Escape The Competition | You Should Listen To This

March 5th, 2018

Topics: Culture Entrepreneurial Tech Operations

How are PayPal in the early 2000’s, Mah Ze Dahr Bakery in New York’s West Village, and Airbnb just a few years ago similar?

We might suggest that these companies created new disruptive tech platforms to upend a traditional industry. We might note that each refocused on a user centric business model. Or, we could argue that each company recognized an opportunity to diversify in a new market. While this this is all true, Peter Theil and Reid Hoffman, in their Master of Scale podcast, suggest that the key uniting feature is that each company differentiated, expanded, and carved out a unique monopoly in order to escape the competition.

This episode of Master of Scale invites listeners into a witty and illustrative conversation between Peter Theil, co-founder and CEO of PayPal, and Reid Hoffman, host of the podcast series and co-founder of LinkedIn, as they discuss the ways in which startups and entrepreneurs can set themselves apart from the competition. The two liken the process of building a company to the need for acceleration out of the starting blocks in an Olympic track race. It not only takes a certain mindset and hard work, they argue, but also requires a clear and set trajectory to escape the competition.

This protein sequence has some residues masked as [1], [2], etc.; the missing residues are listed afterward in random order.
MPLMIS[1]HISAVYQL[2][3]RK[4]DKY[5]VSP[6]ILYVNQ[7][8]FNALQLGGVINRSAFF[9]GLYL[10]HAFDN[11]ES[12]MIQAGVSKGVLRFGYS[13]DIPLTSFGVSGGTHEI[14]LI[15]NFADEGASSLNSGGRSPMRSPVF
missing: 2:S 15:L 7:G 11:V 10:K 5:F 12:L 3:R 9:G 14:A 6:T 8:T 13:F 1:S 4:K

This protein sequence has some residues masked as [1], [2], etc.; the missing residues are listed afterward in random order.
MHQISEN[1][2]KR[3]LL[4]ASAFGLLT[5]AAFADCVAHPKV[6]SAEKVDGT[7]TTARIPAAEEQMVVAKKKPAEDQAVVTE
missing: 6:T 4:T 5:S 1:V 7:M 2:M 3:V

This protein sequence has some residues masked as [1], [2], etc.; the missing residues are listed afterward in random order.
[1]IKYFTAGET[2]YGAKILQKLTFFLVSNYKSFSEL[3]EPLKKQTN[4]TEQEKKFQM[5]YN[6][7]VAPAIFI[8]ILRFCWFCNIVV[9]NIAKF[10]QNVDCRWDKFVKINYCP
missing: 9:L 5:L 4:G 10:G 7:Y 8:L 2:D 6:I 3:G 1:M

“The goal is not to beat the competition; the goal is to break free of competition entirely.”

This podcast takes listeners into a debate between contrarian vs competitive systems. On the one hand, companies and individuals can thrive in the competitive environment. Many cases suggest that competition breeds innovation, and can lead to great success. However, the view articulated in this podcast advocates that, at best, competitions will make you a winner in a losing game. The question, then, is how can companies move beyond the competitive environment?

Peter Theil answers this by describing his concept of Escape Velocity – the “X factor” (of retained user growth) a company needs to grow so quickly it discourages anybody from even trying to compete. The hosts believe that it is this capacity for a company to optimize its rapid growth that makes it appealing to investors, and likely secures the company’s success. They note that in the hard and fast world of silicon startups, the company with the greatest escape velocity relative to its competition will differentiate and move beyond the competition.

You should listen to this podcast because the hosts and interviewees take the listener behind the scenes into the processes that drove the growth of companies such as Facebook, eBay, PayPal, Airbnb. You should listen to this because it highlights not only the advantages of exponential escape velocity, but also the negative exponential costs associated with this needed trend. And, you should listen to this podcast because it ties together unique insights, anecdotes, and concepts that will help young companies recognize the opportunities in their industry, and advise ways in which a company can succeed by escaping the competition.

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